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Walk in the footsteps of royalty TEXT: JULIËN L’ORTYE AND ANNA VILLELEGER | PHOTOS: ROYAL PALACE AMSTERDAM
Located in the heart of the Dutch capital, the magnificent Royal Palace Amsterdam is not only one of the Netherlands’ most famous historical buildings, it is the only palace in the country that is both in active use and available for the public to visit. So, when the Dutch Royal Family are not entertaining guests here, visitors can come and walk in the footsteps of royalty, discovering an enchanting collection of artworks and furnishings along the way. The Royal Palace was initially built in the Dutch Classicist style to serve as the Town Hall of the City of Amsterdam. It was completed in the mid-17th century, during the Dutch Golden Age, when Amsterdam 34 | Issue 43 | July 2017
was enjoying great prosperity. For a long period, it was the largest administrative building in Europe. Due to its sumptuousness, the building even went on to be a contender as the Eighth Wonder of the World, although it took over 150 years to have its first ‘royal’ inhabitants. This happened in 1808 when King Louis I, brother of Napoleon Bonaparte, decided to convert it into a royal palace. He instituted a few changes in the palace, such as the beautiful chandeliers that can be found through the whole building. Much of the interior today still dates from the time of his reign.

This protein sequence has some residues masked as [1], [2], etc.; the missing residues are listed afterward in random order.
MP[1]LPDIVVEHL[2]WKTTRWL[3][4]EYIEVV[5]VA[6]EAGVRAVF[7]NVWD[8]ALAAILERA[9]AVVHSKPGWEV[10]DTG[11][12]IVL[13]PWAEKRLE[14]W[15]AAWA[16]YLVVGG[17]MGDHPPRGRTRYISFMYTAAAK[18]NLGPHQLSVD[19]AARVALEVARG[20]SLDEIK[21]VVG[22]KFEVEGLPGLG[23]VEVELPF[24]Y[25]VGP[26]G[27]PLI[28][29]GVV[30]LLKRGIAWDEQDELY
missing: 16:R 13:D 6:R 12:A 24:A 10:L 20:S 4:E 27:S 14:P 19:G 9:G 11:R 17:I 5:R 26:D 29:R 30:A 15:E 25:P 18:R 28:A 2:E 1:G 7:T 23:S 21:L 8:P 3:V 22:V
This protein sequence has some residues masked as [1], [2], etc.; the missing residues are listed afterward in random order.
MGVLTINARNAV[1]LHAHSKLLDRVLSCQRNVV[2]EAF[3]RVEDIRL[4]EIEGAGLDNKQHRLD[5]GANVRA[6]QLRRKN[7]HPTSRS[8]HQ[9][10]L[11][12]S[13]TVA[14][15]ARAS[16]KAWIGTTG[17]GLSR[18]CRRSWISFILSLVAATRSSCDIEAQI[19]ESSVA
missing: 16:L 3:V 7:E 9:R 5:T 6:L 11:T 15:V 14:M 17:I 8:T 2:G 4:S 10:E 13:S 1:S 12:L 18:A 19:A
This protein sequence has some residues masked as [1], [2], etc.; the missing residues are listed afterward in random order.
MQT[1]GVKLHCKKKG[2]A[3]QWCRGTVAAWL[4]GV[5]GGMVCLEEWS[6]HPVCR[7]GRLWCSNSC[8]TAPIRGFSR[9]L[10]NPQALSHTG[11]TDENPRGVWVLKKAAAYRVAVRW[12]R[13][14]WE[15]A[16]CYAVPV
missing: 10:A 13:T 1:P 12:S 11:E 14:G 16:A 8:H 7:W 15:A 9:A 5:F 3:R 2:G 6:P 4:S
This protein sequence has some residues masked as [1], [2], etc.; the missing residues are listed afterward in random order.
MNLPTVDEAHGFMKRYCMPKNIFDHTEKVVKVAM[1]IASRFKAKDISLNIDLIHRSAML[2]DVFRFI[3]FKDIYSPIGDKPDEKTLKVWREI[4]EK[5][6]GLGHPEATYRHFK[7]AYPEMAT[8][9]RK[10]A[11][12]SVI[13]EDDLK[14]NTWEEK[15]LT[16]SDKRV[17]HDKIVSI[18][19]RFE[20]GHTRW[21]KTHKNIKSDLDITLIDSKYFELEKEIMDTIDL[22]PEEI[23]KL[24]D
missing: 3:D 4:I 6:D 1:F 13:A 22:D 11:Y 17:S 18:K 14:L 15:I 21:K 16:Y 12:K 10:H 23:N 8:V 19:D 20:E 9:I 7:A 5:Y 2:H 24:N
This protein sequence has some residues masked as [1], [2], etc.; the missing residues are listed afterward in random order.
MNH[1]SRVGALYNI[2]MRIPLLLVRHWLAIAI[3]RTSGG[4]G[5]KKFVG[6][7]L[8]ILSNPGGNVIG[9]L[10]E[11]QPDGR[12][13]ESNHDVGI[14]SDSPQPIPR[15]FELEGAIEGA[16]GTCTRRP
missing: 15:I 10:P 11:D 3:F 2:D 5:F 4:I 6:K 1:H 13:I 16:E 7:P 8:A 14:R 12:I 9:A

Art throughout the ages From the original collection of stunning 17th century paintings and sculptures, to
the furniture, clocks and chandeliers collection amassed by King Louis I, entering the palace is like walking into history, with a wealth of art and objects from across the ages to admire. Once you have climbed up the stairs on the inside, the enormous central hall awaits you. On the floor – all marble, of course – you can see maps of both the western and eastern hemisphere representing the Dutch trading business, while the arches above the gangways show beautifully detailed sculptures. This is the work of Artus Quellinus, a Belgian sculptor who was considered the best of his generation. While looking at a sculpture of Diana, the Roman goddess of the hunt, you will understand why. Diana’s sculpture is brilliantly decorat-